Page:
An Open Challenge to the Seforim Sale

Just hearing the words “Seforim Sale” arouses many different thoughts. Some people think of books they want to purchase, others think of the chance of catching up with old friends, and some think of meeting their beshert. But the Seforim Sale makes me think of something totally different. As someone who was involved in running the sale, I was more concerned with the financial integrity and transparency of our operations.

For those of you who are not familiar with the Seforim Sale, it is a completely student-run event that aims to raise funds for YU undergraduate activities. The Sale is the largest Jewish book sale in North America and sells just over 15,000 titles and grosses on average $1 million every year. If run correctly, the Sale should raise between $60,000 and $80,000 a year to donate to student life.

The sale faces many challenges that are not really known to the student body. The largest issue is that many of the leaders of the Sale spend money on items that are unnecessary, such as food and other personal items. These funds can be donated back to the students in order to have more events or even to improve student life at YU. Another glaring problem is that they are not held responsible for their careless, or sometimes even selfish, decisions. The student body deserves all the funds it can receive from the Sale, and someone needs to hold them accountable.

But what bothers me the most about the Seforim Sale is a lack of ethical responsibility to the student body. At this past year’s annual Seforim Sale dinner for members of the board (which I did not attend), the board spent $850 at Le Marais (they had two bottles of wine). As a past student semi-leader, I am appalled. The lack of ethical consideration prior to this meal can only be understood as either gross negligence or selfish indulgence. Even if the amount spent represented only .5% of the funds available for donation, it is still absurd that seven YU students had a meal for $850 on the YU bill. That money could have been used for numerous student events, not the gratification of seven students at Le Marais.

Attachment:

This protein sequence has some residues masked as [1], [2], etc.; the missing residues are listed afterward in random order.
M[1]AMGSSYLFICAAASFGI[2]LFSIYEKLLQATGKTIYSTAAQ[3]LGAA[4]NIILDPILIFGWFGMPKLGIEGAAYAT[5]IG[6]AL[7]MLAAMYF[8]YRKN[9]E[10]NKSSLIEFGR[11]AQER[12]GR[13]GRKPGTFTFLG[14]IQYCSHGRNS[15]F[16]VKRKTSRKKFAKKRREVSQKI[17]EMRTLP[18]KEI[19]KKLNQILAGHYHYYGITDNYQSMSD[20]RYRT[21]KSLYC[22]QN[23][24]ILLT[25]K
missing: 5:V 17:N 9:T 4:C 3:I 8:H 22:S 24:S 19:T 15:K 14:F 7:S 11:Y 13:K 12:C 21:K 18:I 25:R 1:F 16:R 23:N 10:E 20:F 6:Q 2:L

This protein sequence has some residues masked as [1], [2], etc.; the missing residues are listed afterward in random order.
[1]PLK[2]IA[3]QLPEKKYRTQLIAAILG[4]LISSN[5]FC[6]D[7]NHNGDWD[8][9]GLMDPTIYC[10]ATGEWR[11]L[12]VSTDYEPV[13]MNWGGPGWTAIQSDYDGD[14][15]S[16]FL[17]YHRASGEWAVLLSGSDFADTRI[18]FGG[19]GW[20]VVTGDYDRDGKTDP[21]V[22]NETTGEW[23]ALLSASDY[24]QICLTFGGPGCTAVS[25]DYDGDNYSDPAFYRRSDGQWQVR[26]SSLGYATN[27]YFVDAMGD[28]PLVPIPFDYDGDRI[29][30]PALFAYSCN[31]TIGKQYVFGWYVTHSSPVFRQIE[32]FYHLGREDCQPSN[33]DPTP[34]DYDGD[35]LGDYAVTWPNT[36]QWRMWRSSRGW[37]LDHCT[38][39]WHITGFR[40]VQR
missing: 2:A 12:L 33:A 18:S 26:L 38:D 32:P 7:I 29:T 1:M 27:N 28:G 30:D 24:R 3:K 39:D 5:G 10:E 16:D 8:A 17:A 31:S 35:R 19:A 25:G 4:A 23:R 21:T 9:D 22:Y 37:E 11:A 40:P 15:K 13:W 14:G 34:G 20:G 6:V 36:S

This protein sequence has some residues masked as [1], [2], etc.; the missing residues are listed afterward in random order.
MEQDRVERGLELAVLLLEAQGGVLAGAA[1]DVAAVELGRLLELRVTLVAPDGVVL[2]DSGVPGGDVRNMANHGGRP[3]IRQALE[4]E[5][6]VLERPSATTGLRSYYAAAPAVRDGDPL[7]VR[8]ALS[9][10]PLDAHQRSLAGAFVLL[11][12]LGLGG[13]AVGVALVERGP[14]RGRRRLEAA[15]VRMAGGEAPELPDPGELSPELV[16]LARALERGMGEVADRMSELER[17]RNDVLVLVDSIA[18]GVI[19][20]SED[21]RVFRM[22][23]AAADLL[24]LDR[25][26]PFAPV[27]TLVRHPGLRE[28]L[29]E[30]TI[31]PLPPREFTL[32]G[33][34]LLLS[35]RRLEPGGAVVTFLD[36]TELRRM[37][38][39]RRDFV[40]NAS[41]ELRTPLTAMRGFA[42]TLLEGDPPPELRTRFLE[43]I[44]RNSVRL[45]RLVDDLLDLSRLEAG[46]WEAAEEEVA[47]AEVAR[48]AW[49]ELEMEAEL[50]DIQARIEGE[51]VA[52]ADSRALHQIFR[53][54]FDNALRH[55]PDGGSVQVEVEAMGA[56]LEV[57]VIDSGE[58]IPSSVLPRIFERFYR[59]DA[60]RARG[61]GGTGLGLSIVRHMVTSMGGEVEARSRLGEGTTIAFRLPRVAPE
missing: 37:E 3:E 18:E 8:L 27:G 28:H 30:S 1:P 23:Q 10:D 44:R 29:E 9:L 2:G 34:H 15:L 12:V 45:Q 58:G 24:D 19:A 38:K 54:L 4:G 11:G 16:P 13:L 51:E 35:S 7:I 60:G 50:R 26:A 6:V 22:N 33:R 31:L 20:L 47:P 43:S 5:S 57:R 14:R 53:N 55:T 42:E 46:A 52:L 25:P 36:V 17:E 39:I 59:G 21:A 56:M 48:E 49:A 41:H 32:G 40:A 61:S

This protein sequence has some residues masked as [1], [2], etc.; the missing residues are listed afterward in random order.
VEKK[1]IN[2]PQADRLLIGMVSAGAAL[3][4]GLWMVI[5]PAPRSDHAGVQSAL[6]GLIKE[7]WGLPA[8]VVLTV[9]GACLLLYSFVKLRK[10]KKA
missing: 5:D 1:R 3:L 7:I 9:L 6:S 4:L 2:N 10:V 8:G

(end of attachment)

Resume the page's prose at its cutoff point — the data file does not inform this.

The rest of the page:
I do not disagree that these students deserve some form of reward for all of their hard work invested at the Seforim Sale. But, they all receive salaries in seforim, which should suffice. There is no need to add on an extra meal for just under $1,000. And to make it worse, last year’s sale technically ran in the negative, so the CEO was spending money that was not available for personal (or selfish) expenditures.

I know that last year, around this time, several of the managers of the Sale made an effort to improve the Sale. We analyzed previous years’ financial statistics to figure out what we were selling best, we analyzed our costs in an effort to spend less, and we even conducted an IT audit and updated our systems. Everything was great. However, after a while, things were slowly forgotten, we were more focused on just getting through it. We all had our reasons, some more significant than others, and in the end, we followed through on almost none of our plans for improvement.

I challenge this year’s Seforim Sale management to change that path.

I challenge this year’s Seforim Sale to be transparent, and share with the student body of Yeshiva the information it deserves to know.

I challenge the Seforim Sale to not only share results with the administration, but to also publish an income statement in The Commentator, so the student body can see expenses (by category, e.g. food, cost of books, and most importantly, salaries) and revenues.

But, my biggest challenge is to the student body. I challenge you to speak up and demand the information and funds you rightfully deserve to receive from the managers of the Seforim Sale.

Don’t you think you deserve to know where your money is going? After all, this is a fundraiser for you, the students of Yeshiva.

 

Jonathan Korman was Chief Operating Officer of the Seforim Sale until he had to resign for personal reasons. He majored in accounting and is a graduate of Yeshiva (SSB ’11).